2. Does a district court have discretion under 35 U.S.C. § 284 to award enhanced damages where an infringer intentionally copied a direct competitor’s patented invention, knew the invention was covered by multiple patents, and made no attempt to avoid infringing the patents on that invention?

The Federal Circuit’s opinions subject to review are Halo Electronics, Inc. v. Pulse Electronics, Inc., 769 F.3d 1371 (Fed. Cir. 2014), in which a divided court denied en banc review., and Stryker Corp. v. Zimmer, Inc., et al., 782 F.3d 649 (Fed. Cir. 2015), in which the original Federal Circuit three-judge panel granted limited panel rehearing that issued a revised opinion on the objective recklessness prong of willful infringement.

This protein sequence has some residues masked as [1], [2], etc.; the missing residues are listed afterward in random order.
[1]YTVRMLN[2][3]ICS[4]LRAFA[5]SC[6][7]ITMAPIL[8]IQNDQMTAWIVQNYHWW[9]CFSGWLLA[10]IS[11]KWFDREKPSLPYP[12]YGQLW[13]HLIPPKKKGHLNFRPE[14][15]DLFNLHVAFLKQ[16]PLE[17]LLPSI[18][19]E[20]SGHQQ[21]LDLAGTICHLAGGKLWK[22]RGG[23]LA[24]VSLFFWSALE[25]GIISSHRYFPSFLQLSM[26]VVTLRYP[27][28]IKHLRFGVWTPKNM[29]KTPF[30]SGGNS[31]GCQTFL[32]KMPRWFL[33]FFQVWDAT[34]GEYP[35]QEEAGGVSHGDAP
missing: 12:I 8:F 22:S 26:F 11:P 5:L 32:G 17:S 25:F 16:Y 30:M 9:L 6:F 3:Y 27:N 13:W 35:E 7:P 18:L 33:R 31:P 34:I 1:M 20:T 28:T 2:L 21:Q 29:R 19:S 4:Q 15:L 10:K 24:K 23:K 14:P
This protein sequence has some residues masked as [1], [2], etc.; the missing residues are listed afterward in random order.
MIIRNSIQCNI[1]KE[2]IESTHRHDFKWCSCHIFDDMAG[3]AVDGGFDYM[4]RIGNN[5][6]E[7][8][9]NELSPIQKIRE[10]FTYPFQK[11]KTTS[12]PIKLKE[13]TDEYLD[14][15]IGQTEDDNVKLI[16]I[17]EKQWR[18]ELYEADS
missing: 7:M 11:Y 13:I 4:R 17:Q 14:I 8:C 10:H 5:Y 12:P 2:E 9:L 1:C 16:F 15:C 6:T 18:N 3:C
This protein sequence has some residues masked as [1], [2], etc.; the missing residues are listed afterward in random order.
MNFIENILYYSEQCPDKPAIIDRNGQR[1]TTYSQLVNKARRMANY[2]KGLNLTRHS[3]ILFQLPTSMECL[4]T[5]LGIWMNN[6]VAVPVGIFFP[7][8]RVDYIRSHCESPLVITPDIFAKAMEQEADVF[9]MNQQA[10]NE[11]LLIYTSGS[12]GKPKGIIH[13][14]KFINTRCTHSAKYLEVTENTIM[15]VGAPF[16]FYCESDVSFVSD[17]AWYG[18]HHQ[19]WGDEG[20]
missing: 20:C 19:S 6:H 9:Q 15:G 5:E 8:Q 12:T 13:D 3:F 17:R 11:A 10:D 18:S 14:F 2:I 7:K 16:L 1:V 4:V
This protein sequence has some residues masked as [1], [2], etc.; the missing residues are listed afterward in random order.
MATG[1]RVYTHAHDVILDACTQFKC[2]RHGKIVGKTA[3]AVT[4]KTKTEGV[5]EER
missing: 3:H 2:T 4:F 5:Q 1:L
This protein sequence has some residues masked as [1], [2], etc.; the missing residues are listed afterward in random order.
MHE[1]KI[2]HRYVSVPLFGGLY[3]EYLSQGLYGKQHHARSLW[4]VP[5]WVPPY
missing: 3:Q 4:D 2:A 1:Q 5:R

Today, in SCA v. First Quality, the Federal Circuit sitting en banc ruled that the equitable doctrine of laches remains a valid defense in patent infringement actions notwithstanding the Supreme Court’s recent decision in Petrella v. MGM, 134 S. Ct. 1962 (2014), that precludes laches as a defense for copyrights.  This decision was not too surprising given the wording and history of the patent statute and laches defense as compared to copyright law.  But the Federal Circuit did make some changes as to the applicability of laches for on-going infringement after the patent suit is filed:

Specifically, as to injunctions, considerations of laches fit naturally within the eBay framework.  In contrast, Menendez v. Holt, 128 U.S. 514 (1888), and Petrella counsel that laches will only foreclose an ongoing royalty in extraordinary circumstances.